Most folks know about our incredible winters and out-of-this-world skiing experiences. More and more people are learning that Whistler is just as fun in the summer months as it is in the winter, with plenty of hiking and biking opportunities. Our nightlife, arts scene, restaurants, spas, and shops are all frequently buzzed about topics.
But there are probably a few things that you don’t know about Whistler. From World Records to surprising stats, we’ve assembled some little known facts about our town. Use them to impress your friends on the gondola ride or to take the grand prize at trivia night – you never know when your Whistler knowledge will come in handy!
Our Gondola is a World Record Holder
You haven’t truly experienced Whistler until you’ve floated through the sky in one of the Peak 2 Peak Gondola’s red or silver cabins. Spanning a distance of more than two kilometers between Whistler and Blackcomb mountains, the Peak 2 Peak rises a mind-boggling 436 meters above the valley floor.
Local opinion
With Whistler constantly being associated with winter (and rightfully so!), it may come as a surprise to know that most locals advocate for the summer as their favourite of the four seasons. It’s well known that most people, who have established roots in Whistler, came for the winter but ended up staying for the summer—rinse and repeat. It’s no mystery, considering the warm temperatures, and access to nearly every outdoor activity imaginable, that the Whistler population prefer the summer months
Small, but Big
According to the 2011 census, Whistler has a permanent population of 9,824 – but most of the time, it feels much more crowded. That’s because we have an additional seasonal resident population of around 2,266, and we can accommodate an additional 35,000 overnight visitors. That means that almost 50,000 people are in town on the busiest days of the year.
Summer skiing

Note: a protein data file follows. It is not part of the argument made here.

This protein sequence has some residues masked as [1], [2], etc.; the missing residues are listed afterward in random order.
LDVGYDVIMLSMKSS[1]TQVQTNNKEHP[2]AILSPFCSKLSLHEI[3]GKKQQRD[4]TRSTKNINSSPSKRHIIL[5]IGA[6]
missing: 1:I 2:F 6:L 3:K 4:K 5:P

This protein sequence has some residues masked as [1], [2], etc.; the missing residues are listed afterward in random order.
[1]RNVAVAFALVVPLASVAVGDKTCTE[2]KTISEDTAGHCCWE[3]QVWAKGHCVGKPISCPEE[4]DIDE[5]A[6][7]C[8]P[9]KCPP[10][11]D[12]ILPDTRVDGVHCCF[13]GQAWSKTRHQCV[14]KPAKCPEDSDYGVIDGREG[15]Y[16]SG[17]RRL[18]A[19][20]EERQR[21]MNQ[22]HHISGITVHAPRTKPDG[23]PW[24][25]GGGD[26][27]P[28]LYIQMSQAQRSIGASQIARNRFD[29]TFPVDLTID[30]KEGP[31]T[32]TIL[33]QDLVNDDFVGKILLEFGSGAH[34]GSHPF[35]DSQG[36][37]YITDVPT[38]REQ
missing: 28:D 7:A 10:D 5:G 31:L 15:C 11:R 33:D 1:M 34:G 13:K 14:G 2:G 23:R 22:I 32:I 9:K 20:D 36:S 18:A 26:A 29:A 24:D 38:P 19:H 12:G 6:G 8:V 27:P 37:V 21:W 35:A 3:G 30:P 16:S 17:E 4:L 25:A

Speaking of summer, not everyone knows that you can actually get quality skiing or riding done during some of the warmest months of the year. During June and July there’s shred-able snow on the glacier that can be accessed through Whistler Blackcomb’s summer glacier camps, which are available to experienced riders.
November Is A Surprise Powder Month
The snowiest month on record dating back to the 2003/2004 season wasn’t January, February, or March, as you might think – it was actually November! November 2009 saw more than 560 glorious centimeters of fresh snow, creating the perfect base for yet another unforgettable season. In many years, November is the snowiest month on record.
London calling
Located in the Fitzsimmons mountain range, back in 1932 Whistler went by the name of London Mountain, taking the moniker from a mineral claim in the area and the low lying fog. Early developers and advertisers were afraid that potential guests would associate the name London with bad weather, and made efforts to change the name in 1965. The name Whistler was derived from the whistling sound made by marmots—large, furry squirrels—that can be referred to as “whistlers” and are native to the alpine area.
We Care About the Environment
Our town is fueled by nature, so it just makes sense that we care about protecting and preserving the environment. Whistler Blackcomb takes the environment seriously—as evidenced by the 18 awards won for its sustainability programs. Take part in protecting the environment—it’s the Whistler way!